The tragedy of the oil spill in the Gulf of Mexico has served at the catalyst for this re-examination of the ethics of the engineering profession. The incident at the Deepwater Horizon rig, rather than being an isolated and rare occurrence; is repeated time and time again throughout the world. Many different engineering disciplines play an important role in the exploration, drilling, removal and transport of oil, as is true in nearly all the technologies we use and often take for granted in our modern world.
Engineering is a profession with an ethical dimension and has helped propel technical advancements across the planet at incredible rates. But the question remains, has our understanding of our ethical responsibilities both as a profession and as individual practitioners kept pace with the advancements? The author suggests that it has not, and offers a new engineering ethic that, in the end, is intended to ensure engineers do everything they can to safeguard the planet and all its inhabitants for our collective future.
Table of Contents
Tragedy in the Gulf
Evolving Principles of the Universe
A New Engineering Ethic
About the Author(s)George Catalano
, State University of New York at Binghamton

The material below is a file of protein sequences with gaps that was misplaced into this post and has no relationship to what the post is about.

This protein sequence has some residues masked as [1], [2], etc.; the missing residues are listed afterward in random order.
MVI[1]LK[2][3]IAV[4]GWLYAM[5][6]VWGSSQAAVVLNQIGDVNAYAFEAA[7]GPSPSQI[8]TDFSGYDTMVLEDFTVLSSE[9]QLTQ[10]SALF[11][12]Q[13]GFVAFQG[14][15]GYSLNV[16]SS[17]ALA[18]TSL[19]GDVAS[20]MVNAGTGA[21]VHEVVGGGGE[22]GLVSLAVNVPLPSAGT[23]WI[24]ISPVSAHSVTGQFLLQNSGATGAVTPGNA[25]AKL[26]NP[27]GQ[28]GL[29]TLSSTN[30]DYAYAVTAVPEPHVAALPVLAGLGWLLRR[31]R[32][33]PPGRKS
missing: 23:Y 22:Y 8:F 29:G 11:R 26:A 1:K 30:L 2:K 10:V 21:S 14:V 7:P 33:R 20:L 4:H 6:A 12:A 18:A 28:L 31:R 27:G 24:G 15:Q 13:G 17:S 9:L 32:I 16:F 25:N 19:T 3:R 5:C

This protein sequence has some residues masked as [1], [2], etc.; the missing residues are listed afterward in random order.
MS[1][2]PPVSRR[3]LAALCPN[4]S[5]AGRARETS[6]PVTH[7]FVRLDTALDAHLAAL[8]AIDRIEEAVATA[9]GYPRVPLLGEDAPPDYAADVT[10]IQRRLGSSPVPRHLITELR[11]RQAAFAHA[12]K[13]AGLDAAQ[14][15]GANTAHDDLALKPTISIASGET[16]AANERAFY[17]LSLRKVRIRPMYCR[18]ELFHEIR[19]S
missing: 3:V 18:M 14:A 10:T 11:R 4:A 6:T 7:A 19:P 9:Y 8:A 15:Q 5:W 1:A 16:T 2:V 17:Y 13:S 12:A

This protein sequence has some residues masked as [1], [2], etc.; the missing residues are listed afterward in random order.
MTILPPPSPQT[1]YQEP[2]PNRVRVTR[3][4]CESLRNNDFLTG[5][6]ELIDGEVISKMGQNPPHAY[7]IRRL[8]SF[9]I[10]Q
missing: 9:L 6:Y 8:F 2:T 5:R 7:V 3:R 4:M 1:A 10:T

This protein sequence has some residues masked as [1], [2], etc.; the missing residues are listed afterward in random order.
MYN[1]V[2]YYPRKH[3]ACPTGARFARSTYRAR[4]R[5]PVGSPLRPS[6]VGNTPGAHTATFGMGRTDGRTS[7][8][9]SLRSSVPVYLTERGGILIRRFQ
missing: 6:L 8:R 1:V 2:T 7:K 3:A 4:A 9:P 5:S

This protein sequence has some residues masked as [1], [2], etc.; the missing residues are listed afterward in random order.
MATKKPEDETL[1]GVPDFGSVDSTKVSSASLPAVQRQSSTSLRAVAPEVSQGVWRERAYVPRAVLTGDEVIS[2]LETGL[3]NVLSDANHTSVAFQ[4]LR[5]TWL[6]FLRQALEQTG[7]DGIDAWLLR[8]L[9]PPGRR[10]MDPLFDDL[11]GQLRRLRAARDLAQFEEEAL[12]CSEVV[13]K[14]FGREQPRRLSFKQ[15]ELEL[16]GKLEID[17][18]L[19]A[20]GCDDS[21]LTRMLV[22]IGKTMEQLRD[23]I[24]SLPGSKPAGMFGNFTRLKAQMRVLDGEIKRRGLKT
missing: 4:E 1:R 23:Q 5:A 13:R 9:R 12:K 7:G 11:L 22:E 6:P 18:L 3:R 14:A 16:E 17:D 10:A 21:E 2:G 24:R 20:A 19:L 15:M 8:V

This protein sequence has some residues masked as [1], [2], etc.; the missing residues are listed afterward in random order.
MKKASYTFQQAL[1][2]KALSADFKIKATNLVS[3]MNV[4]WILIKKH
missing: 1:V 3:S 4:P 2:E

George D. Catalano is a Professor of Mechanical Engineering at the State University of New York at Binghamton. He holds joint appointments in the Departments of Mechanical Engineering and Bioengineering. In addition, he serves as the director of the university wide honors program at Binghamton. Dr. Catalano earned a Doctor of Philosophy and Master of Science degrees in aerospace engineering at the University of Virginia and a Bachelor of Science degree also in aerospace engineering at Louisiana State University. Prior to his present position, he has served on the faculty at the Air Force Institute of Technology, Wright State University, Louisiana State University, and the United States Military Academy at West Point. He also served as a visiting scholar at the Politechnic in Torino, Italy and at the Technical Institute in Erlangen, Germany. Dr. Catalanos research interests include turbulent fluid flows, low and high speed aerodynamics and experimental methods in physics, modeling ecosystems as well as learning strategies and paradigms, engineering ethics, engineering design and environmental ethics. He is listed in the Philosopher's Index for his published work in animal rights and environmental ethics. Dr. Catalano has over 150 technical and educational publications and has twice been selected as a Fulbright Scholar in recognition of his work in turbulent fluid mechanics.